I might have Parkinson’s, but Parkinson’s doesn’t have me!
It’s what’s written on Butch’s t-shirt that he wears proudly. It’s also the mantra the Delay the Disease class participants recite often.
Because there is no cure, exercise therapy is the only thing that slows the progression of Parkinson’s disease. We strive to DELAY THE DISEASE through our class by the same name. Class is like no other class/group I have ever taught. We start our warm up exercises to break the bradykinesia. People with Parkinson’s have what’s commonly called freezing. It occurs in many ways in different people at different stages of the disease progression. Bradykinesia may appear as a reduction in automatic movements such as blinking or swinging of arms while walking, or it may manifest as trouble initiating intentional movements or just slowness of actions. People look at Parkinson’s patients & believe they are mentally disabled, but it’s slow to react. The brain is not sending the message to move. The doctor in my class can tell me about diagnoses and conditions and or surgery step by step, but this talented person would still have trouble with simple tasks like opening the kitchen drawer and being able to grab a fork.
We practice a lot of cognitive skills, trying to do 2 or 3 different things at once is a huge challenge. Our time is spent playing silly games, that we make up as we go. For instance, someone picks a category such as a holiday, animal etc., then someone else picks a letter. Then we have to come up with something about the category that begins with that letter. The first round is easy but as we continue and things are just made up for instance … Presidents Day - letter P answer is pinochle, because Mike is sure there was a president that enjoyed playing Pinochle! You can always find the class by listening and following the laughter and the loud shrieks of joy.
We are practicing using our voices because voices of the class attendees are not loud due to the poor communication between the brain and the muscles that control the vocal cords. This makes their world become ever smaller and limited. They can’t play many games with their families anymore (dexterity, freezing) they don’t want to be embarrassed are to embarrass their loved ones. They are threatened by going to functions, and crowds are very hard to deal with. There is a lot of anxiety with close proximity with others. Can you imagine going to a buffet and being asked to hold on to your plate, drink and not be able to walk through a crowded restaurant to go back to your seat?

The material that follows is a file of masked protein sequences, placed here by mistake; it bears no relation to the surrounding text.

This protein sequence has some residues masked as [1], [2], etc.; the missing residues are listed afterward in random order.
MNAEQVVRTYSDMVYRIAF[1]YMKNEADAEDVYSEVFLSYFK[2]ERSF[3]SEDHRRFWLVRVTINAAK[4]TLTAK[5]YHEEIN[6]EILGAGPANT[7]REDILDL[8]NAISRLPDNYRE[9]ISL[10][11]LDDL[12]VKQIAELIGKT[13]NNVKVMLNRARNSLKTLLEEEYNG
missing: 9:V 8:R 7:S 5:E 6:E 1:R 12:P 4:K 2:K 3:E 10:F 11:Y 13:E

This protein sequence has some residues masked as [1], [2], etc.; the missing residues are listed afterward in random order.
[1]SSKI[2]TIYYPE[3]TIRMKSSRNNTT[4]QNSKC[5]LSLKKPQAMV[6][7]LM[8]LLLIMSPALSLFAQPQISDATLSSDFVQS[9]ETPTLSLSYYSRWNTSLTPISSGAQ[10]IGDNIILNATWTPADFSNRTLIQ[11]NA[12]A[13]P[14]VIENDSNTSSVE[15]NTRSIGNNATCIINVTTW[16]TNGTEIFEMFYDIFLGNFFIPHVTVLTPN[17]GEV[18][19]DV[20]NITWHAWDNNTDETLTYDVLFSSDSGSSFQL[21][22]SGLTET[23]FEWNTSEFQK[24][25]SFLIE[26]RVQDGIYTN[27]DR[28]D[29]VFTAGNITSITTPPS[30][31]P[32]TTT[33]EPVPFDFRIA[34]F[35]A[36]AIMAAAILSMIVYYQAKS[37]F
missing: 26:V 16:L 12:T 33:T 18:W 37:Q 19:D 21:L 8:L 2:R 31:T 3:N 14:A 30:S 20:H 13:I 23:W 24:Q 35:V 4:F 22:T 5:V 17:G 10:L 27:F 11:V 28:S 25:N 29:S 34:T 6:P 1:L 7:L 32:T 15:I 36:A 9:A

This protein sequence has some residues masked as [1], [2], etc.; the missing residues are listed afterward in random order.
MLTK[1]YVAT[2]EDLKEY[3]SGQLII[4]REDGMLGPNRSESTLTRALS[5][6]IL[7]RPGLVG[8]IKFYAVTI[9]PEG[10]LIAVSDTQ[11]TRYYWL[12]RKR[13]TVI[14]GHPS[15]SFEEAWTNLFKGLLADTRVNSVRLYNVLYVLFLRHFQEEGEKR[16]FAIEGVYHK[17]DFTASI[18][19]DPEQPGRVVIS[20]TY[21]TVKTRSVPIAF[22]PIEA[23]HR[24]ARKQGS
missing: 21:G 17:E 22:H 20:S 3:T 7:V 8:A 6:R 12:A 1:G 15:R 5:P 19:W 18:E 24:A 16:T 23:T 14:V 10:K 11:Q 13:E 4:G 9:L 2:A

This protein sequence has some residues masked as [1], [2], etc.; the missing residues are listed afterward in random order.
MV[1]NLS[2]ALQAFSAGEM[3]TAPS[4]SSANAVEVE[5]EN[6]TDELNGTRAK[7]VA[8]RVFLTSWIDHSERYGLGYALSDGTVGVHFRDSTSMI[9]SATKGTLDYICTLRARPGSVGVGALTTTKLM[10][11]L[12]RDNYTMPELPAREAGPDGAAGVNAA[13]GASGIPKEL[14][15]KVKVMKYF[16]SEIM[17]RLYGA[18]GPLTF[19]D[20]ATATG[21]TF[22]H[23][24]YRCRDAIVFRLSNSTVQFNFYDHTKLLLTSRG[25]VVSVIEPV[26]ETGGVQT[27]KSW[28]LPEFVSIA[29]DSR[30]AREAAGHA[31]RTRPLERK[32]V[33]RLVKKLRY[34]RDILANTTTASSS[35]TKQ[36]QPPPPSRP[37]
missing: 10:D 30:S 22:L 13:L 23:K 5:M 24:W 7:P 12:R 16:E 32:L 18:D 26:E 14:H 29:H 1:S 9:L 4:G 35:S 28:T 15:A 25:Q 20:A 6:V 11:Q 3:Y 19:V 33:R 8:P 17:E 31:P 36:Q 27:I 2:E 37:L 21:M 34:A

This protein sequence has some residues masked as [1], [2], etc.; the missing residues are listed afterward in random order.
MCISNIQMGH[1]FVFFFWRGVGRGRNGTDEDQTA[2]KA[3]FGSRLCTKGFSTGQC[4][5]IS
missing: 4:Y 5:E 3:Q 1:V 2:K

After questioning the class about how they deal with Parkinson's, here are some of their responses:
- Usually there is much denial after first being diagnosed, but we want to live.
- We want to enjoy life.
- Don’t give up on the things we have done in the past but instead find a way to live with the disease.
- We want to belong to a group that does not judge but rather knows exactly what each of us are going thru.
- The more we talk about it the easier it is to cope.
- We take time to share our life experience with others in the class.
- Depression is a huge hurdle we jump every day. Delay the Disease class helps.
- Not meeting in person during COVID made symptoms progress faster, but Zoom classes helped.
The next two “stories” were written by a Delay the Disease class member, but could have been written by anyone of the class participants. They share a common bond. The first was written in January, 2021. The second one was written during COVID and when we were holding the class through Zoom. Seeing these two accounts can help interested people understand the value that this program brings to the participants and the YMCA Healthy Living Center.
"I am a person currently living with Parkinson’s Disease. This progressive disease can impact quality of life. The only method shown to slow the progression of the disease is exercise. Being a member of the YMCA and attending the Delay the Disease class at the Healthy Living Center has helped me tremendously.
The class provides important exercise and equally important personal support. Our instructors foster building relationships. I consider the other members as friends. We care for each other and have fun.
Lois is knowledgeable about Parkinson’s and she challenges us. Some of the activities we do are for flexibility, strength, balance, and coordination. We also work on cognitive skills. The activities are adapted to meet the needs of the class members.
The research I have read has stated that the most important exercise is one you will do. Attending this class is important to me. As a participant, I don’t want to miss class. I know when I leave I will feel better. Every class we work on physical skills, share stories, and most importantly laugh."
"Lois adapts her instruction to meet the needs of the participants. We work on many areas including strength, balance, flexibility and cardio. She understands the needs of Parkinson's patients and chooses activities accordingly. Lois also leads coordination activities to challenge our brains. If we are not mentally and physically challenged, we don’t change the brain.
Besides our physical well-being, our class has enabled us to develop friend-ships. Sharing news of the week is an important part of class. And, being on Zoom, we’ve been able to share our pets, grandchildren, and hobbies. Together we always stand strong."
Lois Turner, YMCA Healthy Living Center Health & Wellness Director